A great many RV travel bloggers have written and featured traveling along Highway 395 in California, particularly Lone Pine to Topaz Lake. It was high on our list of routes. We knew our pace wouldn’t allow for extended stays at any one stop but we could handle 2-3 sites for a couple days each. That we did!
Lone Pine/Alabama Hills
Most famous for it’s connection to the filming of old westerns, Alabama Hills is just a short five minute drive west of Lone Pine on the Whitney Portal Road. A sizable portion is free BLM boondocking among the coolest old rock formations! There are a couple of pay campgrounds in the vicinity as well. We drove through three of them and decided only the Tuttle Creek BLM campground would be suitable for any future visit to the area. We preferred the open free area to the north. What gorgeous scenery! You are surrounded by very old rounded boulders where one can find a few arches weathered to their current form. In addition, towering above you to the west are the Eastern Sierra’s and the tallest peak in the continental US – Mount Whitney. Alabama Hills deserves a much longer visit!
The drive between our Lone Pine and Bodie campsites was one of the most scenic of our entire 345 mile stretch of Highway 395. Especially beautiful was the section between Bishop and Mammoth Lake. Thick stands of Ponderosa Pine lined the road reminding me of central Oregon. Clear blue streams and rivers full with spring flow. It felt so PNWish …but not quite! We made note of it and will spend more time here another trip.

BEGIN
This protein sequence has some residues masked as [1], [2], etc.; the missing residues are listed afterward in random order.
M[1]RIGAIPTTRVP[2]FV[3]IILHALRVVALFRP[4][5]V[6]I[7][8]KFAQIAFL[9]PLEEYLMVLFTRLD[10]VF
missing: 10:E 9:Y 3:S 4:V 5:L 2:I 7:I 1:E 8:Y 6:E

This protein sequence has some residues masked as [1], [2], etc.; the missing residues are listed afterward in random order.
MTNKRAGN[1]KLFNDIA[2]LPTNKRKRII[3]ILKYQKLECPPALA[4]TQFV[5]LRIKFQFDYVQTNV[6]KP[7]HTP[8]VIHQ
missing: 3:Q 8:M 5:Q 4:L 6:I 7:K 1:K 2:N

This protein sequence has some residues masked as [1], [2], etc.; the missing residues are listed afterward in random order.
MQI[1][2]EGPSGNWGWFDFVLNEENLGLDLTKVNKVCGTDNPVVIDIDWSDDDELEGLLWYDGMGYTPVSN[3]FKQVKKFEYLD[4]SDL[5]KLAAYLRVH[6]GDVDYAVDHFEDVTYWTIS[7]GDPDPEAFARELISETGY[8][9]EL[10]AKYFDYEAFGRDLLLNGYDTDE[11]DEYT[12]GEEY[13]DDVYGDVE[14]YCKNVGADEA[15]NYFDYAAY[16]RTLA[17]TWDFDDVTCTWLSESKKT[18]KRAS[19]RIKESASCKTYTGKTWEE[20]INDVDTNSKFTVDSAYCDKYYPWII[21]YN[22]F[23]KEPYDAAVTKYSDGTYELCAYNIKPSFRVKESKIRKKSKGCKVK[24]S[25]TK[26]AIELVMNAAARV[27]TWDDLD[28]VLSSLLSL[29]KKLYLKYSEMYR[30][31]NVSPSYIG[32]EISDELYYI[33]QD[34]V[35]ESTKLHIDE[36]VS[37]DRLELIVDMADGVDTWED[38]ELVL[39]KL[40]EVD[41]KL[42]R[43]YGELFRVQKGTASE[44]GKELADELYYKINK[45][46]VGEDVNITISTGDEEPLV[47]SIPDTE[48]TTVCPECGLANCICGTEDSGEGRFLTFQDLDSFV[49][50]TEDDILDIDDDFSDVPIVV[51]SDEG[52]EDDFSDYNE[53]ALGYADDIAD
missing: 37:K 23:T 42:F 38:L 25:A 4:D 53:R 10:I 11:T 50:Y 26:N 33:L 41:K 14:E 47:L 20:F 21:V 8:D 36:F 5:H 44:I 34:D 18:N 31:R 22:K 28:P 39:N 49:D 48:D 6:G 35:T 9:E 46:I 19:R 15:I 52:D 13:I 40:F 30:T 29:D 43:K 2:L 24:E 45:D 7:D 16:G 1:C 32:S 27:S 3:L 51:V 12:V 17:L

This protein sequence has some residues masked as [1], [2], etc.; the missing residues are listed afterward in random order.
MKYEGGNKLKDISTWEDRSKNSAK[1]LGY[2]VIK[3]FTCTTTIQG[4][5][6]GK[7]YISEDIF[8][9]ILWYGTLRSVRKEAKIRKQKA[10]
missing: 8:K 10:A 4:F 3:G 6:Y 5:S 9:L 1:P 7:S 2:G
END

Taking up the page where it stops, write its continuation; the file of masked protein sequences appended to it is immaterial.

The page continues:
We seem to say that a lot!
The only significant stop we made this travel day was at the Manzanar National Historic Site north of Lone Pine. We hadn’t planned this stop but because Patricia remembered doing a high school book report on this internment camp we had to pull off and check it out. It wasn’t the kind of stop you come away feeling exhilarated – just a deep sense of sadness for those US citizens wrongly treated.
We tried to find a boondocking spot on Mono Lake but they all seemed to be occupied. Patricia wanted to photograph the “tufa towers” lining the lake edge. They are calcium-carbonate spires and knobs formed by interaction of freshwater springs and alkaline lake water. We drove north a bit more and found a known overnight parking spot at the entrance to BLM’s Bodie Hills. Before departing next morning, we spent 2-3 hours exploring the ghost town of Bodie just east of our campsite. It is quite extensive and we might have stayed longer but this 12th day of May seemed to be hatch day for seriously hungry biting gnats! We both looked like we had a hundred mosquito bites! We suffered several days of intense itching! Not fun! I managed to work through an interesting virtual geocache hunt requiring quite a bit of walking and finding answers to questions.
Our quick trek up 395 came to a close a day later after a short visit with my youngest brother in Carson City followed by an uneventful overnight in the Susanville Walmart parking lot. We were glad to have chosen this route despite the accelerated pace – we shall return!